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Help with LM3915 LED VU meter

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Youran

New Member
Hi,

This is my first post on Electro Tech Online, because I couldn't figure things out by myself.

Here's the problem:
I've successfully built the LM3915 circuit as shown in the datasheet. Everything's the same except I used 10k instead of 8.06k for R2 and I've left out the 2.2 uF capacitor.
When I turn it on without an audio source, all LEDS light up, so I don't think I've made a mistake in the solder work.
When I plug in an audio source (headphone out from my stereo or computer), there are always 7 or 8 LEDs lit, regardless of the volume that is outputted by my stereo/computer. When I turn the volume up, LEDs 8,9 and sometimes 10 work as they should. So I conclude that my setup works? I just need to configure it so that it uses all the LEDs and when the volume is turned down, none of them are lit.

I'm not using a rectifier circuit, however I've built one along with a booster circuit but that didn't give a better result.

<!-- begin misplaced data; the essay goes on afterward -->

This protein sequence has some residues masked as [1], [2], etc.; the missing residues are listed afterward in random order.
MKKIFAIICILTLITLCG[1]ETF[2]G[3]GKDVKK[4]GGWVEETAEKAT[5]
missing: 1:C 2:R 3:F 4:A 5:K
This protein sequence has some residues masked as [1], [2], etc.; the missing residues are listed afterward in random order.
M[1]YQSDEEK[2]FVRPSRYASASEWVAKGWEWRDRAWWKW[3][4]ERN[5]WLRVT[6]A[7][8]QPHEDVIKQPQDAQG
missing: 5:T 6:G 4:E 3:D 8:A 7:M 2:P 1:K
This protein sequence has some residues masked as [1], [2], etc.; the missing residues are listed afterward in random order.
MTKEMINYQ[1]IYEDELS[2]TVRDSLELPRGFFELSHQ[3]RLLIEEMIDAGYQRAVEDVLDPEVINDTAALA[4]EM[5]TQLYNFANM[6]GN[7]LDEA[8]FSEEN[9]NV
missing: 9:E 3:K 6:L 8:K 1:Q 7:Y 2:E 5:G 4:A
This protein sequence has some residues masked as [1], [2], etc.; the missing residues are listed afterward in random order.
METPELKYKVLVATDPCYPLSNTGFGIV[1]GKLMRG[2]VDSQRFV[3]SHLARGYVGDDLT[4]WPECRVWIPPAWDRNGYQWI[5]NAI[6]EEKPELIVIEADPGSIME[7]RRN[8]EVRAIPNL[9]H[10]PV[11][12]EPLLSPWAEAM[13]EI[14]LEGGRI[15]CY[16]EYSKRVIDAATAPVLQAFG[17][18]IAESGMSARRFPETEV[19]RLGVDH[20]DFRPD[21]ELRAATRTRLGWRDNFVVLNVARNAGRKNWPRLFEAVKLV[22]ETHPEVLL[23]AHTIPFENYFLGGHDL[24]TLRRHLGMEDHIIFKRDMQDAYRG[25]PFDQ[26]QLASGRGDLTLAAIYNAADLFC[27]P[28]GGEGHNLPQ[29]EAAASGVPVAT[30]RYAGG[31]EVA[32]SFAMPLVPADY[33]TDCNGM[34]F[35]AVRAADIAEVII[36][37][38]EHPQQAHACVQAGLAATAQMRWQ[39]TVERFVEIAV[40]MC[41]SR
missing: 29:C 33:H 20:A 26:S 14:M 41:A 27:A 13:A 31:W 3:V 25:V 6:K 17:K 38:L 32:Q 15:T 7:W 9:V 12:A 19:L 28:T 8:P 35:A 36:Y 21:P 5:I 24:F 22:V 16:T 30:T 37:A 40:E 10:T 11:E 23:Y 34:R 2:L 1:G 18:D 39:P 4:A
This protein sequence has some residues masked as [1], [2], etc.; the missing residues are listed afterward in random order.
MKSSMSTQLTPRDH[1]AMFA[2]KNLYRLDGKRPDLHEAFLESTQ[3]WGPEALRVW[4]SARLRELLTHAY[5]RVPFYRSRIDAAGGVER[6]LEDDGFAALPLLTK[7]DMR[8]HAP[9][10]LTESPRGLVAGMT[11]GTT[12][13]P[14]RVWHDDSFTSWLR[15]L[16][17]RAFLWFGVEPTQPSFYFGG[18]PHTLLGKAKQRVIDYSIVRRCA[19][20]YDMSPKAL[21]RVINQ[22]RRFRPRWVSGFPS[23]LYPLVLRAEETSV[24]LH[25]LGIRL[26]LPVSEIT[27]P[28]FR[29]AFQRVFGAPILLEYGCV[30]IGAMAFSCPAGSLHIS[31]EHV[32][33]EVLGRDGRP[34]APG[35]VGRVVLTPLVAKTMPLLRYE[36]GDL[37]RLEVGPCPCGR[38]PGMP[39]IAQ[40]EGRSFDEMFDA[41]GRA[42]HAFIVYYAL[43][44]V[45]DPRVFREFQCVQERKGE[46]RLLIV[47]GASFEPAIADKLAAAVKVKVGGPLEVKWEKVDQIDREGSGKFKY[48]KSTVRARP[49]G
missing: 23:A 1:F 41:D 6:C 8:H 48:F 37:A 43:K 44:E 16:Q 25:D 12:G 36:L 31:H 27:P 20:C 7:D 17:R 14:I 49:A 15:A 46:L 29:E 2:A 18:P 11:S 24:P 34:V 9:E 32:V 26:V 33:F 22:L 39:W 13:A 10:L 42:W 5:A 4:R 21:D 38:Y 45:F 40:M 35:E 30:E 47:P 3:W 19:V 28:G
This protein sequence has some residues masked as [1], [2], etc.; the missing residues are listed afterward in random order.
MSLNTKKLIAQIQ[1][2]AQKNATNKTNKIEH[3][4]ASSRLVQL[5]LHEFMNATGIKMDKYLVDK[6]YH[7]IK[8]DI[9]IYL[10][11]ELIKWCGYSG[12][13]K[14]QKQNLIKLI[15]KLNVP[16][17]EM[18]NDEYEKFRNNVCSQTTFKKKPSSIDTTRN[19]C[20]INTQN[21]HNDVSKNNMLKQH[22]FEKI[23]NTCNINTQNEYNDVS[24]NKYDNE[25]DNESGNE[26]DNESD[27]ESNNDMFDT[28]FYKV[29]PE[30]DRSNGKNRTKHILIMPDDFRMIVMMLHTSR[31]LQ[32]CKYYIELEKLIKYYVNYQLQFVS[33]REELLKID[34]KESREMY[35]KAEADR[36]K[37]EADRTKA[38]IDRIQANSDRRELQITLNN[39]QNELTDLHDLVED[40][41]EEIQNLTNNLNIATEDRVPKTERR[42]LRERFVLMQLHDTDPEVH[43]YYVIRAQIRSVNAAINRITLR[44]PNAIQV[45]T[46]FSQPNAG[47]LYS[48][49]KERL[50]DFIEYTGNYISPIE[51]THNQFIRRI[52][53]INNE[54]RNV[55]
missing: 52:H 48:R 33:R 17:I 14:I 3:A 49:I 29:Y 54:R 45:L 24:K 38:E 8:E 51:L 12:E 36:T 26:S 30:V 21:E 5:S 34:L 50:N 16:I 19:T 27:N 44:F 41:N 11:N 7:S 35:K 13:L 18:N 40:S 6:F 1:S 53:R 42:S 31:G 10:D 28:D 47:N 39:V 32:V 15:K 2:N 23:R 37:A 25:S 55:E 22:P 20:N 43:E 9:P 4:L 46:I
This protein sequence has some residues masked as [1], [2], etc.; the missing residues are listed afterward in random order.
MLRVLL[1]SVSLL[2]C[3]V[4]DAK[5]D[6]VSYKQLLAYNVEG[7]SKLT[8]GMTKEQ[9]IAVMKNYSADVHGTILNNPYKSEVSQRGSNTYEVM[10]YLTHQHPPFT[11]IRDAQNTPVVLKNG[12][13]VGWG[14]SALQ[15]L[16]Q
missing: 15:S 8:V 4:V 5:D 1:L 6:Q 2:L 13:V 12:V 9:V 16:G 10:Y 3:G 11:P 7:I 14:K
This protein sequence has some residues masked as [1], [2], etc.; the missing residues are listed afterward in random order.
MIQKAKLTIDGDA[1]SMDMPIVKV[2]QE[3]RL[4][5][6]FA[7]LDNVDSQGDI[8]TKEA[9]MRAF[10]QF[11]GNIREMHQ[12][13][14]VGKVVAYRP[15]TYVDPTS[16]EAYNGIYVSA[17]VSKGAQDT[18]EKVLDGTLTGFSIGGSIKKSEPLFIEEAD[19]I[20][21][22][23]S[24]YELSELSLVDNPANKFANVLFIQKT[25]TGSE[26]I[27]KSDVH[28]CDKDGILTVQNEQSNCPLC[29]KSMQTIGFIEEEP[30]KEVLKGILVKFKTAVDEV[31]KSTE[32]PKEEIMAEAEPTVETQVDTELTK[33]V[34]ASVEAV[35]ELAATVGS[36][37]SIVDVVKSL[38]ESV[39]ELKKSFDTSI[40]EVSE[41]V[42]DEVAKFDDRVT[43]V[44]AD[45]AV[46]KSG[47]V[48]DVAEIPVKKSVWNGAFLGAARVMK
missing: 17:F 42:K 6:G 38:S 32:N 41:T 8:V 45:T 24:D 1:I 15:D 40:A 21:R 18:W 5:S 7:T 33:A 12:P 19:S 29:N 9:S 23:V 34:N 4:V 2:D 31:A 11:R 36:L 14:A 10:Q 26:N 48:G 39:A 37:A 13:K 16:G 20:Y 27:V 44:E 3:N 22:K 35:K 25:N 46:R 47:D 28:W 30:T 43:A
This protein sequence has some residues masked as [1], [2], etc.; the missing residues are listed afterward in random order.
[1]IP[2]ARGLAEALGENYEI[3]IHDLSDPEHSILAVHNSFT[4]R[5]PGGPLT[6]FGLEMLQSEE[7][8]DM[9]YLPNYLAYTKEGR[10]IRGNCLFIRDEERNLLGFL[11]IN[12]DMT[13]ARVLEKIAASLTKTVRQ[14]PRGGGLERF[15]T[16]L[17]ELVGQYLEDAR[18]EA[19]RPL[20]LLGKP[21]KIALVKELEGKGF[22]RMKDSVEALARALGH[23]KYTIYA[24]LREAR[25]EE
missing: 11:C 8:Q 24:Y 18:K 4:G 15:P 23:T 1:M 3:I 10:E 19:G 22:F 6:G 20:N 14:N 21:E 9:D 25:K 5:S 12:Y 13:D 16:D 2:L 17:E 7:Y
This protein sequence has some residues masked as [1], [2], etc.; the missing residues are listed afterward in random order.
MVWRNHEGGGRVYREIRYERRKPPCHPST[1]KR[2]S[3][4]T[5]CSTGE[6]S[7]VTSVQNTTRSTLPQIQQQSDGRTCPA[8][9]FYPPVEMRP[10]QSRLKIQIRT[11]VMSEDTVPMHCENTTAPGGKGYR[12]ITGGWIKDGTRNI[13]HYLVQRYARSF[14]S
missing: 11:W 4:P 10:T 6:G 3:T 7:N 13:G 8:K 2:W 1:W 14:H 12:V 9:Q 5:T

I'm thinking of building a new (better?) one from this site: LED Audio VU Meter
Would it help in any way?

I've tried using all kinds of different values for resistors but to no avail. I've also tried to work out the exact value I need according to Vref but I find the calculations in the datasheet somewhat confusing.

FYI: the signal on my headphone out fluctuates around 2.5V with peaks to 3V (is this correct?) and I have an adapter with adjustable voltage (3-12V) however when choosing different values, I don't really see a difference.

Hopefully someone can help me because I really want to finish this project.

Thanks in advance,
Youran
 

audioguru

Well-Known Member
Most Helpful Member
The LM3915 needs to have 0VDC on its input with the audio coupled to it through a capacitor:
1) Connect a 1M resistor from the input pin 5 to ground.
2) Connect a 0.1uF (100nF film type) capacitor in series with pin 5.
3) Connect the input signal to the free end of the capacitor and connect the ground from the signal source to the ground of the LM3915 circuit.

The values of the resistors R1 and R2 set the max input level needed to light all 10 LEDs and set the brightness of the LEDs.

Since LEDs can turn on and turn off much quicker than you can see them then the circuit looks much better if one of the peak detector circuits is used.
 

Youran

New Member
Thanks, works much better now !
I'll try playing around with the values of the resistors now, I'll post back later.
 
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